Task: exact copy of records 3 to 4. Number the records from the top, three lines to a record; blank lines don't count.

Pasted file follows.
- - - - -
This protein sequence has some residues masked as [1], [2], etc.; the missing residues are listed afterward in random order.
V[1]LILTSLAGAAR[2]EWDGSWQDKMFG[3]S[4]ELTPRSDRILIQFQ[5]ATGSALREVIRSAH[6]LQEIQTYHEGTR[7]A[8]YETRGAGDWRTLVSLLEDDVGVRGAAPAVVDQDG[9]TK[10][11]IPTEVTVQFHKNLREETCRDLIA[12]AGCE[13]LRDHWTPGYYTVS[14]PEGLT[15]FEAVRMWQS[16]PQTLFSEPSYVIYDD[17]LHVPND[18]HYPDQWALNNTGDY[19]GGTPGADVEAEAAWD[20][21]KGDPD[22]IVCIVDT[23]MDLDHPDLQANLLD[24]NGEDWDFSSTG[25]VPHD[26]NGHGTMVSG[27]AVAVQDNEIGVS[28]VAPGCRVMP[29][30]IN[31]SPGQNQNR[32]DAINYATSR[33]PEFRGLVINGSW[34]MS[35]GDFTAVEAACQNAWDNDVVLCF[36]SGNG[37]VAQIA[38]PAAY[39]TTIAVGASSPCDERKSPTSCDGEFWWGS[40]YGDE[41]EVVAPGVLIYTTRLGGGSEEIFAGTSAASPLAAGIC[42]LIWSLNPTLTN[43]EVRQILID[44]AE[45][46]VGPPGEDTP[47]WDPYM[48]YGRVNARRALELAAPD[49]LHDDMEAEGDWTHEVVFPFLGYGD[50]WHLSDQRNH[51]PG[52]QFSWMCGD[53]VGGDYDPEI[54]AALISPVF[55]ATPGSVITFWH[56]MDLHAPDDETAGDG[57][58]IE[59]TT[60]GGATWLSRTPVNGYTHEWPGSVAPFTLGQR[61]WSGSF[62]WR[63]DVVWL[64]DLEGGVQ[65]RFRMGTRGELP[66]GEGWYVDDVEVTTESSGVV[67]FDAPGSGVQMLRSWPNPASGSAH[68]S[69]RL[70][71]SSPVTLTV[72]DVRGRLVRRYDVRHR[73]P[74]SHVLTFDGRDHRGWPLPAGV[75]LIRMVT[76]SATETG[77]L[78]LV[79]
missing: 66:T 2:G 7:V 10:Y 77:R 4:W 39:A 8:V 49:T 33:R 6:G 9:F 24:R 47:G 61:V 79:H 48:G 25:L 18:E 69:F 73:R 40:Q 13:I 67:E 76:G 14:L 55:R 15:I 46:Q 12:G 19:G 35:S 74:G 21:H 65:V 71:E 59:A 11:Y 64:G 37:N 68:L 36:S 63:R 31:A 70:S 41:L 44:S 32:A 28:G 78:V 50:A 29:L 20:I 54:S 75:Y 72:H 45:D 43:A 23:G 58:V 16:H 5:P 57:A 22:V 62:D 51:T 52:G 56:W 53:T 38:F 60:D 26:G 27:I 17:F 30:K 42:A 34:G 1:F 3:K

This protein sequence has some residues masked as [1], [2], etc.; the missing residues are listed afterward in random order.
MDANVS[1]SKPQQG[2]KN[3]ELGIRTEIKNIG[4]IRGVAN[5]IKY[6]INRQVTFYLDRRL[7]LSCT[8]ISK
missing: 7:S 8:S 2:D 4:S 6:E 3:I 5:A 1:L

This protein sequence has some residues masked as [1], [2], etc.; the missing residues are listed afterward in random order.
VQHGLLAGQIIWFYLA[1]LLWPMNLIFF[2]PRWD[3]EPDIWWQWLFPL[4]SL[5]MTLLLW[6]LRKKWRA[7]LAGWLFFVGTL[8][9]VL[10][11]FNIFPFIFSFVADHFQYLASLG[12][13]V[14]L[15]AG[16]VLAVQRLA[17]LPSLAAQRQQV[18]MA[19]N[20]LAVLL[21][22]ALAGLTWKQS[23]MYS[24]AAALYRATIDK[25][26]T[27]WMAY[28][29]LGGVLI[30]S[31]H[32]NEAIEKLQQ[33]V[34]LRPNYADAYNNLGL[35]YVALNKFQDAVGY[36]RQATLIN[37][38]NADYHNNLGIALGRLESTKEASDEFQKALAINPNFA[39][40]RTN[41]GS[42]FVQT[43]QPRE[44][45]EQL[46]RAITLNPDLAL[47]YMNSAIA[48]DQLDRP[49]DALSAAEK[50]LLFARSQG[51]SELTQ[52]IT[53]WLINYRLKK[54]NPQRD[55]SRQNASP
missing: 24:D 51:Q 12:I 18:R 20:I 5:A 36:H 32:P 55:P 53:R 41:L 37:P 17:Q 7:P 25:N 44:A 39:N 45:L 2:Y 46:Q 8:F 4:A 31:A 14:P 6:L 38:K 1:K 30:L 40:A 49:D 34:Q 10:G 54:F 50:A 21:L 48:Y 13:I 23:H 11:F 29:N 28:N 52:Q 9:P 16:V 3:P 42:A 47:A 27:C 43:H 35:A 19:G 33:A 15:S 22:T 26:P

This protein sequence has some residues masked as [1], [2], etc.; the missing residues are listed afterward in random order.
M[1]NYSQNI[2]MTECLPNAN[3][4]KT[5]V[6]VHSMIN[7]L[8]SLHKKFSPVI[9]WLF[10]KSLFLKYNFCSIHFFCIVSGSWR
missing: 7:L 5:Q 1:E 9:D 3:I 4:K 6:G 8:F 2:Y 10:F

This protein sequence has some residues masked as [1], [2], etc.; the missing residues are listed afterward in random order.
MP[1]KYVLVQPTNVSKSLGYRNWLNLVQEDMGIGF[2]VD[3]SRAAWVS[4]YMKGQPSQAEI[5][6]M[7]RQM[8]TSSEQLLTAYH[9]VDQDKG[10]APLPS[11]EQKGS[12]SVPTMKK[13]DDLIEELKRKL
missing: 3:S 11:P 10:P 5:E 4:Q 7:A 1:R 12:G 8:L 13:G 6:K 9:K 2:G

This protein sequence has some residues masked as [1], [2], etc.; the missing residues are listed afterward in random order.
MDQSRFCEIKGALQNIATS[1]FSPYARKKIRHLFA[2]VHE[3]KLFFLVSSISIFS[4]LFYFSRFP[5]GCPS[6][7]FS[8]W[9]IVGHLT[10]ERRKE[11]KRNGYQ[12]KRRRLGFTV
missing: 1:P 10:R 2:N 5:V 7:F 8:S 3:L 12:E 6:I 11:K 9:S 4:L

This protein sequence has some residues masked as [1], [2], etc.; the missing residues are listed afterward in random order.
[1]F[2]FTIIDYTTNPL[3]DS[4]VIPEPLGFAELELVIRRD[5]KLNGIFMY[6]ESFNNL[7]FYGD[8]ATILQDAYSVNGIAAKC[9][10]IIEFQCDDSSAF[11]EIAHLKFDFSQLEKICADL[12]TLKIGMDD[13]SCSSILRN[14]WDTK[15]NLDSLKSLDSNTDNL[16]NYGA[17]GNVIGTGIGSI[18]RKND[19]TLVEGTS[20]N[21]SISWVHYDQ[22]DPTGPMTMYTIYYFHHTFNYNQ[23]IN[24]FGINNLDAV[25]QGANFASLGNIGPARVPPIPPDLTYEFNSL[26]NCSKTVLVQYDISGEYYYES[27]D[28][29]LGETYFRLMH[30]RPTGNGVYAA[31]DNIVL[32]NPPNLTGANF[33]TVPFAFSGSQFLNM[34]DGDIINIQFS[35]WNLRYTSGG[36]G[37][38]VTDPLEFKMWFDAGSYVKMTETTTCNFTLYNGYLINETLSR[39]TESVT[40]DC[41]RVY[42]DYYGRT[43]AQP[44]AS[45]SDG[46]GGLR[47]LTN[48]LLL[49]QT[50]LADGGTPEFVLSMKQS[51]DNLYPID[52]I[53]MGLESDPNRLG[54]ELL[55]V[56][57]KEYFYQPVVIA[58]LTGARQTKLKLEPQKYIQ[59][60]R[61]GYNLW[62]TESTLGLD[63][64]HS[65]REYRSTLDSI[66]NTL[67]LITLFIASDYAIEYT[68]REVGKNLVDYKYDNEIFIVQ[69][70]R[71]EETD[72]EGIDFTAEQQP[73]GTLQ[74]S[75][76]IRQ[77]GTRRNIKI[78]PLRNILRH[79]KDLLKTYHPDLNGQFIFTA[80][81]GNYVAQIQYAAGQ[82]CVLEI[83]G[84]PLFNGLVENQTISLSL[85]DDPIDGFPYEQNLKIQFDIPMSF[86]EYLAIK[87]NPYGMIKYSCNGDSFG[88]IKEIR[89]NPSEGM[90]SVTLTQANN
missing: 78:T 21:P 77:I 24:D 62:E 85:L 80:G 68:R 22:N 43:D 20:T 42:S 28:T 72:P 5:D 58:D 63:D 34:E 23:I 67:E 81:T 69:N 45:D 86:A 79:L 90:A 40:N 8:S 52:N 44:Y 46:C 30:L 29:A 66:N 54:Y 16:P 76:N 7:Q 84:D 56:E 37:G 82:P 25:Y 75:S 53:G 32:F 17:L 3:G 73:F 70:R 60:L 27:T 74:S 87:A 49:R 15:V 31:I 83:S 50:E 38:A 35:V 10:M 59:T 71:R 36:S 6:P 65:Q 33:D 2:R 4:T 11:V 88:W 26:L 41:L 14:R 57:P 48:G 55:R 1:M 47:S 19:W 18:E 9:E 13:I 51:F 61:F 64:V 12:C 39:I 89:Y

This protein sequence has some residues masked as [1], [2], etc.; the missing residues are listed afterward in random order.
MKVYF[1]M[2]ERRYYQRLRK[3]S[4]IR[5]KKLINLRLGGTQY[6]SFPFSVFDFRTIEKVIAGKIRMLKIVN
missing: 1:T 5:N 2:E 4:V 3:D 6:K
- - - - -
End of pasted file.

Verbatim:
This protein sequence has some residues masked as [1], [2], etc.; the missing residues are listed afterward in random order.
VQHGLLAGQIIWFYLA[1]LLWPMNLIFF[2]PRWD[3]EPDIWWQWLFPL[4]SL[5]MTLLLW[6]LRKKWRA[7]LAGWLFFVGTL[8][9]VL[10][11]FNIFPFIFSFVADHFQYLASLG[12][13]V[14]L[15]AG[16]VLAVQRLA[17]LPSLAAQRQQV[18]MA[19]N[20]LAVLL[21][22]ALAGLTWKQS[23]MYS[24]AAALYRATIDK[25][26]T[27]WMAY[28][29]LGGVLI[30]S[31]H[32]NEAIEKLQQ[33]V[34]LRPNYADAYNNLGL[35]YVALNKFQDAVGY[36]RQATLIN[37][38]NADYHNNLGIALGRLESTKEASDEFQKALAINPNFA[39][40]RTN[41]GS[42]FVQT[43]QPRE[44][45]EQL[46]RAITLNPDLAL[47]YMNSAIA[48]DQLDRP[49]DALSAAEK[50]LLFARSQG[51]SELTQ[52]IT[53]WLINYRLKK[54]NPQRD[55]SRQNASP
missing: 24:D 51:Q 12:I 18:R 20:I 5:A 36:H 32:P 55:P 53:R 41:L 37:P 17:Q 7:P 25:N 44:A 39:N 45:L 2:Y 46:Q 8:F 4:A 31:A 14:P 6:L 38:K 1:K 30:L 40:A 49:D 34:Q 10:G 54:F 50:A 21:L 48:Y 13:I 23:H 11:F 29:N 28:N 52:Q 9:P 16:V 3:P 42:A 47:A 27:C 43:H 35:A 19:G 33:A 15:S 22:T 26:P

This protein sequence has some residues masked as [1], [2], etc.; the missing residues are listed afterward in random order.
M[1]NYSQNI[2]MTECLPNAN[3][4]KT[5]V[6]VHSMIN[7]L[8]SLHKKFSPVI[9]WLF[10]KSLFLKYNFCSIHFFCIVSGSWR
missing: 7:L 5:Q 1:E 9:D 3:I 4:K 6:G 8:F 2:Y 10:F